Make reading a habit. Pick a book, read it for half an hour for bed every night until you finish it. If you find yourself growing bored, force yourself to keep going. 

    When you find yourself reading an article where things are going over your head, make a list of those things and go to Wikipedia to look them up. If you can't find the necessary information on Wikipedia, have some online forums or place you can go ask questions. If you're at a University, there are likely to be people there who can answer some questions on a diverse variety of topics.

    But ultimately it's just going to take some mental effort to force yourself to do things even when you don't feel like it. Once you get going and develop the habit, it will get much easier. In the meantime, the easiest way to do that is to develop a routine that includes some self-study time and force yourself to stick to that schedule. It's much easier to get yourself to do it if you can say "Ok, it's 1 o'clock, time for me to read for half an hour" than if you're just sitting around thinking "What do I feel like doing right now?" because the answer is almost never going to be doing something that feels like work. 

  13. 50 minutes ago, Ten oz said:

    It is a good question. In no way am I claiming I have the answer. As perviously state most of the discussons which are not polite in nature that I see arise from someone pushing a contradiction or falsehood. Depending on ones tolerence for criticism (constrictive or otherwise) any level of correction or objection can be viewed as antagonistic.

    I don't know if I agree with your premise about a la carte beliefs being in conflict with categories of belief like, for instance, not believing in the resurrection disqualifying one from being a Christian.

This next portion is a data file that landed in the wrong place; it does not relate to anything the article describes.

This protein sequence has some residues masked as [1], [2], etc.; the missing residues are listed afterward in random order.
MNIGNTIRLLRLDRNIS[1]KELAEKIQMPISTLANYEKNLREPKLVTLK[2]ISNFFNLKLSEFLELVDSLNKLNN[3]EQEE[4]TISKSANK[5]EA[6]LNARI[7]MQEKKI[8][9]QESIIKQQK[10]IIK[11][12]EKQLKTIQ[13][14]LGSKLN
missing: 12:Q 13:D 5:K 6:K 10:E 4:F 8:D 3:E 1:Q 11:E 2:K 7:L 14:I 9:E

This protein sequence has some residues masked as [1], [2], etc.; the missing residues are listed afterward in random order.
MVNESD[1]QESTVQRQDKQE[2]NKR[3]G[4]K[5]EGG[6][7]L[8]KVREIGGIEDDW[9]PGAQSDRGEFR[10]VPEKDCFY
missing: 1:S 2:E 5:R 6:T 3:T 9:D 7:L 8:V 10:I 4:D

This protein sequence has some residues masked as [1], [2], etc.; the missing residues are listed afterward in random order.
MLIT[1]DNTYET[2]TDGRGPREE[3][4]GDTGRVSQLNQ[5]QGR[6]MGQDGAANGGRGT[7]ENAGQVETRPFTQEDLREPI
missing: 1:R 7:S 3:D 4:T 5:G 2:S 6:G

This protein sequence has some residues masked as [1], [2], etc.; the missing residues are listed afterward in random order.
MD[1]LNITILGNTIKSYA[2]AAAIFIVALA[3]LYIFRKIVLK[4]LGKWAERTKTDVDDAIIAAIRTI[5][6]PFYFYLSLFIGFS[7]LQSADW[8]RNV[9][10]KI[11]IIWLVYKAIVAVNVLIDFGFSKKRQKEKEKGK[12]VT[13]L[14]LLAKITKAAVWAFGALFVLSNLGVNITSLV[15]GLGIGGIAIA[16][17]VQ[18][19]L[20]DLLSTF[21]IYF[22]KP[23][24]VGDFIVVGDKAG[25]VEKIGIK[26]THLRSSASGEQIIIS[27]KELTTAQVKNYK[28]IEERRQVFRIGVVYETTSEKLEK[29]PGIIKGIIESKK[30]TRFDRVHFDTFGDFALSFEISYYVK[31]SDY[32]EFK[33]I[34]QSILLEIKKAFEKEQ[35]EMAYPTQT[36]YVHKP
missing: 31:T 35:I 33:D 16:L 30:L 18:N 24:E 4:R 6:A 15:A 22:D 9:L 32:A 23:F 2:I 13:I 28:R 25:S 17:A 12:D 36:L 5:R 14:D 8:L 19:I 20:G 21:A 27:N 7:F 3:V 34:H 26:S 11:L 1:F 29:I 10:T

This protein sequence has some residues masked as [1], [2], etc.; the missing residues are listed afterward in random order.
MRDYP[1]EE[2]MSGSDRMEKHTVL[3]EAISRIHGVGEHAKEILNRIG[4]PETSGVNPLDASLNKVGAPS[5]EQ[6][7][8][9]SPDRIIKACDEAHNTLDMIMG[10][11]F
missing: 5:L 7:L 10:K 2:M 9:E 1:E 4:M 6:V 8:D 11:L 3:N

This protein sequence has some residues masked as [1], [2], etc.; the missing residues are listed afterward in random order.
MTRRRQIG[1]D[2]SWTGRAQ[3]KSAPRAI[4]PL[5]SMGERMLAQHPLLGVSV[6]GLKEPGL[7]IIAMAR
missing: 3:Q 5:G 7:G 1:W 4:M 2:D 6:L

All beliefs are to one degree or another a la carte. You will be hard pressed to find to people whose beliefs are exactly identical on a wide range of topics. That disagreement means that there is rarely a set of canonical beliefs that fall under a single label which are not disagreed on at any point by people who take that label for themselves.

    As such, applying labels to any set of beliefs is not a practice of objective classification but really one of taxonomy. It is grouping non-identical things into categories of likeness.

    And any such taxonomic classification is going to, to some degree, be arbitrary and subjective with some blurriness on the edges.

    To describe yourself as a religious person, do you need to share all of your religious beliefs with every other person who describes themselves as religious? Of course not. Similarly, I do not think that one must share all of their Christian beliefs with other Christians in order to qualify as a Christian. Just like you cannot reasonably expect a person to defend the existence of Krishna just because they describe themselves as religious, I do not think that you can hold everyone who describes themselves as Christian to defend every belief that is common among some groups of Christians.

    Nor must someone who is a scientist defend every belief that is common in the scientific community.

    Nor must a conservative defend the beliefs and actions of every other conservative, nor liberals those of liberals. Such labels are names of convenience, not accurate descriptions of all of a person's beliefs. 

    If a person decides to take a label on as part of their identity, then it is incumbent upon them to stake out where they differ from popular perceptions of the beliefs commonly associated with that identity, but they do not necessarily have to subscribe to every single one of those beliefs in order to retain that label for themselves, and expecting them to put up a universal defense of those beliefs or else admit that they don't really qualify for the label is generally unreasonable. A simple statement of "I am an X who does not agree with Y belief" should be enough.